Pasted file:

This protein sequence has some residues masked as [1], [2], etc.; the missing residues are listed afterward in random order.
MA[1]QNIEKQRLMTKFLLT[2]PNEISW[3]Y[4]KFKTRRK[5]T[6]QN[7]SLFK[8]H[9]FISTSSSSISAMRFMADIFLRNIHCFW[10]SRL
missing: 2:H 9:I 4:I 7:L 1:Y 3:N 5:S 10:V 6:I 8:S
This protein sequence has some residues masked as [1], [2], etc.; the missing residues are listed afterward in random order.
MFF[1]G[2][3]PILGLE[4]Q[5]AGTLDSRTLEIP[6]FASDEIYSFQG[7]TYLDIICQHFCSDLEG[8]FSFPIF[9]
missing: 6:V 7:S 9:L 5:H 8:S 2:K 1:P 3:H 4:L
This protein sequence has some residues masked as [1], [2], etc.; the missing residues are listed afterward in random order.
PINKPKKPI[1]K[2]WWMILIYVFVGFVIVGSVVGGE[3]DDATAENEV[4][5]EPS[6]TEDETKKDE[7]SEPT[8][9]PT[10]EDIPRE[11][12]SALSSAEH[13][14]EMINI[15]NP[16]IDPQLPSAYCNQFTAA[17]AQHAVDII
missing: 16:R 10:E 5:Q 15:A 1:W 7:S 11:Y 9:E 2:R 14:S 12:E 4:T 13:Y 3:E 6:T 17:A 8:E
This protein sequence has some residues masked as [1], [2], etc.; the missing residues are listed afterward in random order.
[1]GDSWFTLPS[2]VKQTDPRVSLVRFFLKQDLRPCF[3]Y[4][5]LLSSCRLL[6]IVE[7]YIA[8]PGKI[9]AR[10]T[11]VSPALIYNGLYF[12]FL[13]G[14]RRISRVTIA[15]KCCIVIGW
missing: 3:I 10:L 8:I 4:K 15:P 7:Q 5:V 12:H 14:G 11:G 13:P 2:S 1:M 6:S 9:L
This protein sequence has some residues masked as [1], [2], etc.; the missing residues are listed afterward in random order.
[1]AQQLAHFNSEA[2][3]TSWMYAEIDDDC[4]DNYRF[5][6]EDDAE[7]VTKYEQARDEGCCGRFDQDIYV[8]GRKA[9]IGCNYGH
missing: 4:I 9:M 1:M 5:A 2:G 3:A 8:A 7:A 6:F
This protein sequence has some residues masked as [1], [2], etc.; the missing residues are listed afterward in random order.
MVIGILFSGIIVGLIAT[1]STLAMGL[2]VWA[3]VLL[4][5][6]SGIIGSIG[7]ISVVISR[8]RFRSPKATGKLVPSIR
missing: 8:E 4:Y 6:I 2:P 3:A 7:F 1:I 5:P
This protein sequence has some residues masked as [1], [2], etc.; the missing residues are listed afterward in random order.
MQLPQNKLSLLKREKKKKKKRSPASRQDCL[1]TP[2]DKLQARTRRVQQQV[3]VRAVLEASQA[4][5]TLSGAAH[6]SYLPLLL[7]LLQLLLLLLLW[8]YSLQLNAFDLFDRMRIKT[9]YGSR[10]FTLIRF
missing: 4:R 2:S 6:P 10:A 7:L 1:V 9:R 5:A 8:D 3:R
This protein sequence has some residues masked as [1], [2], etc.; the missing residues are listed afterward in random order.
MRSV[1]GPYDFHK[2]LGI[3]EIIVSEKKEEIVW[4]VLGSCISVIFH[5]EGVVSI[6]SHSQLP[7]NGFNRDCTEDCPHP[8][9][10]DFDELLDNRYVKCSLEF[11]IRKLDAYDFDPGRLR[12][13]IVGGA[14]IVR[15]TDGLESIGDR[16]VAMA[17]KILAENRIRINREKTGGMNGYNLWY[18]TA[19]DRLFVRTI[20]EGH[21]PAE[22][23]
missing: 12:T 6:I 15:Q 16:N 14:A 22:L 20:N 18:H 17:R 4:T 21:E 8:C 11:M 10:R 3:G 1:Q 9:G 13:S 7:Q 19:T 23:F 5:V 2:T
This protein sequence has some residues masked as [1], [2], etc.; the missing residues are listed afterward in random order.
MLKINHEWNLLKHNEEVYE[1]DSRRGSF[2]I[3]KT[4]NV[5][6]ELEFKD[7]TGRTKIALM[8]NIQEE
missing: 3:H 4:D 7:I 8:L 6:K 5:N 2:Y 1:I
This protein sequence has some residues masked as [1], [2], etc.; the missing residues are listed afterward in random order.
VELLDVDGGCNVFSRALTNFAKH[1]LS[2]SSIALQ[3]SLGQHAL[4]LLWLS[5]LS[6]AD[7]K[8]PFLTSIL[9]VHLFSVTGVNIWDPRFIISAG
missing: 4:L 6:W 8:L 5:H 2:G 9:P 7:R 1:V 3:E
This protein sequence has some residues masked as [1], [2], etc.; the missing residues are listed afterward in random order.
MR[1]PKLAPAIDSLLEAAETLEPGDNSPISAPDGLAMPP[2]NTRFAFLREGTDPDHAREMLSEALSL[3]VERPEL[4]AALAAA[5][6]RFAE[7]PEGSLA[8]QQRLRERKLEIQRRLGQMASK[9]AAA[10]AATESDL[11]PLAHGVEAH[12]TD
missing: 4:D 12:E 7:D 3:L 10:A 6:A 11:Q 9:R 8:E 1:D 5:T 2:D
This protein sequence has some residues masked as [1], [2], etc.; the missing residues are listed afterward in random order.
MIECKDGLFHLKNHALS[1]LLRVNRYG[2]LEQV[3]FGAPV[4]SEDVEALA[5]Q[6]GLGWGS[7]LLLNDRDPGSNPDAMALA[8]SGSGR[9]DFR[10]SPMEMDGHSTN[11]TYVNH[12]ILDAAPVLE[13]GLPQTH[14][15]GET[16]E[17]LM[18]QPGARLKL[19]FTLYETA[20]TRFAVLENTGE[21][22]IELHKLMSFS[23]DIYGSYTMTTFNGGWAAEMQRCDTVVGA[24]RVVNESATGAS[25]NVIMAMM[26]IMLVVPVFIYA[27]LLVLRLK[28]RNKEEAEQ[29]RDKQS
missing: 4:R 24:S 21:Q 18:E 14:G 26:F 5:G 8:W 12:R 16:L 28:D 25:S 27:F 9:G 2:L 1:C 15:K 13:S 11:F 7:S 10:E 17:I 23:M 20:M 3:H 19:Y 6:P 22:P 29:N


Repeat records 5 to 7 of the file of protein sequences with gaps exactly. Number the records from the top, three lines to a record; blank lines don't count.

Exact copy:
This protein sequence has some residues masked as [1], [2], etc.; the missing residues are listed afterward in random order.
[1]AQQLAHFNSEA[2][3]TSWMYAEIDDDC[4]DNYRF[5][6]EDDAE[7]VTKYEQARDEGCCGRFDQDIYV[8]GRKA[9]IGCNYGH
missing: 4:I 9:M 1:M 5:A 2:G 3:A 8:A 7:A 6:F
This protein sequence has some residues masked as [1], [2], etc.; the missing residues are listed afterward in random order.
MVIGILFSGIIVGLIAT[1]STLAMGL[2]VWA[3]VLL[4][5][6]SGIIGSIG[7]ISVVISR[8]RFRSPKATGKLVPSIR
missing: 8:E 4:Y 6:I 2:P 3:A 7:F 1:I 5:P
This protein sequence has some residues masked as [1], [2], etc.; the missing residues are listed afterward in random order.
MQLPQNKLSLLKREKKKKKKRSPASRQDCL[1]TP[2]DKLQARTRRVQQQV[3]VRAVLEASQA[4][5]TLSGAAH[6]SYLPLLL[7]LLQLLLLLLLW[8]YSLQLNAFDLFDRMRIKT[9]YGSR[10]FTLIRF
missing: 4:R 2:S 6:P 10:A 7:L 1:V 9:R 5:A 8:D 3:R